I'm playing a pure tone on an iPad through a pair of "standard" earphones. From a programming perspective, the output level is in the range of $0$ to $1$ where $1$ means "full volume".

I've observed using a sound pressure level meter that when playing a pure tone at $1000 \text{Hz}$ with output level in $0$ to $1$ with step size $0.05$, that the relationship between output level and sound pressure level is logarithmic.

However, I'm not sure if this is correct or an issue with my use of a sound field sound pressure level meter (instead of a coupler).

Should doubling the output level double the sound pressure level? That is, should the relationship be linear? It makes intuitive sense to me that as the output level or voltage is increased, the earphone speaker will vibrate more, and thus the sound pressure will also increase.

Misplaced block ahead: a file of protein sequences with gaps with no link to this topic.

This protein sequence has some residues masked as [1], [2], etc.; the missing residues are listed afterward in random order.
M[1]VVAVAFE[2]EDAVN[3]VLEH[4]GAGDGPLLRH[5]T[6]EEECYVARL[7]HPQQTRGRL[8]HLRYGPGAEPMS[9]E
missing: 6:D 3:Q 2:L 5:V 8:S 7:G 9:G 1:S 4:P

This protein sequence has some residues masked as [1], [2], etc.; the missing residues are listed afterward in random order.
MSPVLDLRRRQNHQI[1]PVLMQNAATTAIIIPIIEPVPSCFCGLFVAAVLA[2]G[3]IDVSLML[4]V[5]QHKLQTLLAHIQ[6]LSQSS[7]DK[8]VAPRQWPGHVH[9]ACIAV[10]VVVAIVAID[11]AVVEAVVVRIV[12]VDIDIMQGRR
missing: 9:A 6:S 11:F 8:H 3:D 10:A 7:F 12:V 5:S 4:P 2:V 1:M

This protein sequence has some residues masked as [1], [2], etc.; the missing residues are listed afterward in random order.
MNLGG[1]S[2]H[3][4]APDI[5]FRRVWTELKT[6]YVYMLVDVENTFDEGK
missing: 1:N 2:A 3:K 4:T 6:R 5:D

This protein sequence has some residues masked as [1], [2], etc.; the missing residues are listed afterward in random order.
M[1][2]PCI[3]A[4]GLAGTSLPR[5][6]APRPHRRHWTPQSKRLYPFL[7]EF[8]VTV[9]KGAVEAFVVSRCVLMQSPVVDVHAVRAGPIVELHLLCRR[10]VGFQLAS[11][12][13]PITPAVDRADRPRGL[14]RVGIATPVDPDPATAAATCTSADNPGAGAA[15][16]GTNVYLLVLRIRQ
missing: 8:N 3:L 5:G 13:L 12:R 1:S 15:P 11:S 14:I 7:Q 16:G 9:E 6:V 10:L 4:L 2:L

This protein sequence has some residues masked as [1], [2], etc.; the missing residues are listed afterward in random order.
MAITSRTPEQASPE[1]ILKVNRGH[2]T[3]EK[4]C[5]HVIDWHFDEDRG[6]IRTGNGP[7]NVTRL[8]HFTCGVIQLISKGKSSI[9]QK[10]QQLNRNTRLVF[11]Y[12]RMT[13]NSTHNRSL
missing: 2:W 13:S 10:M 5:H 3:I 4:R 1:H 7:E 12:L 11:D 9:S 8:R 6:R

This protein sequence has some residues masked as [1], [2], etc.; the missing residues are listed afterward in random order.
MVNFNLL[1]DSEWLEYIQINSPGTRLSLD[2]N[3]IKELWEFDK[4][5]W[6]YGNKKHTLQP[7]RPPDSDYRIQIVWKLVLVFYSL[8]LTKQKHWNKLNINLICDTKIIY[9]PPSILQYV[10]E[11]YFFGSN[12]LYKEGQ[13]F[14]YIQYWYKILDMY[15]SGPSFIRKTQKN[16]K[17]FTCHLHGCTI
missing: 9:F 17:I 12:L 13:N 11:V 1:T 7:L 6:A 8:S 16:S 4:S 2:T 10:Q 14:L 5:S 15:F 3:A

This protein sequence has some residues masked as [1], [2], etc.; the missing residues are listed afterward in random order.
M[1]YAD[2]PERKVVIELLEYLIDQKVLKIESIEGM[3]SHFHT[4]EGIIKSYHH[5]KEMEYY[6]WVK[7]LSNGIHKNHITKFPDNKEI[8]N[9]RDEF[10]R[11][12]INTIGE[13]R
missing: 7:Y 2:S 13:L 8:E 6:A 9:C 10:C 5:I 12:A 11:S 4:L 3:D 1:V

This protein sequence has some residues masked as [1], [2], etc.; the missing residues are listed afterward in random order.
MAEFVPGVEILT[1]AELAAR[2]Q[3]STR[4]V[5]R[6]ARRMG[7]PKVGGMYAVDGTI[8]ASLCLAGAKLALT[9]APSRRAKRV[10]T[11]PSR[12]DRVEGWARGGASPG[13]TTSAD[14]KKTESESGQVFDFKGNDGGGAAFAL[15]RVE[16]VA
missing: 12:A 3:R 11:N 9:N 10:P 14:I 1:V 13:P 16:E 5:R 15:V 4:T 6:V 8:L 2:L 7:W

1 Answer 1


As you say, pressure will be proportional to output level, if the output level is equivalent to voltage. But sound pressure level (SPL) is by convention expressed in the logarithmic decibel (dB) scale, with 0 dB referenced to some standard sound pressure level. The relationship is:

$$\text{SPL} = 20\log_{10}\left(\frac{A}{A_\text{ref}}\right) \text{ dB,}$$

with a reference output level $A_\text{ref}$ that would give an SPL reading of 0 dB. For measures of power such as $A^2$ the formula changes slightly:

$$\text{SPL} = 10\log_{10}\left(\frac{A^2}{A^2_\text{ref}}\right) \text{ dB.}$$

With $A$ and $A_\text{ref}$ non-negative, the equations are equivalent with the square inside the logarithm or outside it as a factor $2$.

  • 1
    $\begingroup$ (The 20 is just the ^2 brought out of the log10.) $\endgroup$
    – endolith
    Sep 28, 2017 at 18:25
  • $\begingroup$ @endolith thaks, incorporated into the answer. $\endgroup$ Sep 29, 2017 at 14:27

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